National brain tumour research funding needs to increase to £35 million a year
Paying tribute to Laura, a “force of nature”
Just three days after her death, the mother and sister of brain tumour patient Laura Nuttall have spoken about her legacy on BBC Breakfast.
Laura, a Young Ambassador for The Brain Tumour Charity, was diagnosed with glioblastoma (GBM) in 2018 following a routine eye test. Following her diagnosis she, along with her family, was passionate about raising awareness of the disease.
Laura died on Monday 22nd May, aged 23.
Her mum Nicola and sister Gracie described Laura as a “force of nature” during this morning’s interview.
Nicola has been documenting her family’s journey to thousands of followers on Twitter since Laura’s diagnosis. She said: “We really appreciate all the support that we’ve had and all the comments and nice messages that we’ve had. It’s meant so much to know that Laura has meant so much to other people.”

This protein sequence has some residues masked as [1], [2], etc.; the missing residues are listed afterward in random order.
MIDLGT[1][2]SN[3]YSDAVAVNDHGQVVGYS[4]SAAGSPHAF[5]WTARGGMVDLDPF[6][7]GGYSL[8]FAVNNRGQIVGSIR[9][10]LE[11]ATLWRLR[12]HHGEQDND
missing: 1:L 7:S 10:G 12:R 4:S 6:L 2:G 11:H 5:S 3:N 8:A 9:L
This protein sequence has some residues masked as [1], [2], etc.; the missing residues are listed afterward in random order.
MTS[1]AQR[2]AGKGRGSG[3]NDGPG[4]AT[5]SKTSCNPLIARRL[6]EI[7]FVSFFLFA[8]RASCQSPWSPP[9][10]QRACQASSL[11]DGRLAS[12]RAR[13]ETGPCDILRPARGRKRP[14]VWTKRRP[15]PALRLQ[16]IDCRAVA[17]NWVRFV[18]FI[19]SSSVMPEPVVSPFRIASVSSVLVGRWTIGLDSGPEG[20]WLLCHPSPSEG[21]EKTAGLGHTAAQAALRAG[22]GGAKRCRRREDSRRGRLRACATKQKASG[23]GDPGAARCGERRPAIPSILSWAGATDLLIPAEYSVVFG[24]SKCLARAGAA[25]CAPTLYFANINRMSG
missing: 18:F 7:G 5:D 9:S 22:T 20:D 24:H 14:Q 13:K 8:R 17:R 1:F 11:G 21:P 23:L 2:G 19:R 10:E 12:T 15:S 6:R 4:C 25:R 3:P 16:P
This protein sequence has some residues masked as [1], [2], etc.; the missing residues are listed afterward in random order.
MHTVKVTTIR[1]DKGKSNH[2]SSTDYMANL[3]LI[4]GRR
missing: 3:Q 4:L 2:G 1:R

“We’re going to just try and do what we can to make her proud of us and to carry on doing the things that she thought were important.”
She added: “She’s had such an impact on so many people we don’t want that to go with her, we want to continue that on her behalf.”
Hugh Adams, our Head of Stakeholder Relations, said: “It is extraordinary to see the family’s strength after losing Laura just days ago. We continue to be inspired by their determination and courage despite their devastating loss. Laura’s legacy lives on through what her family is now doing to raise awareness in her memory and we know they will keep working as hard as they can to raise awareness and push for better treatments so other families don’t have to go through this torture.”
“Laura’s death is a tragic reminder that brain tumours kill more children and adults under the age of 40 than any other cancer, yet just 1% of the national spend on cancer research has been allocated to this devastating disease. This is simply unacceptable. We must do more and invest in the vital research which holds the key to better treatments and, ultimately, a cure so that there are better options and hope for patients like Laura.”
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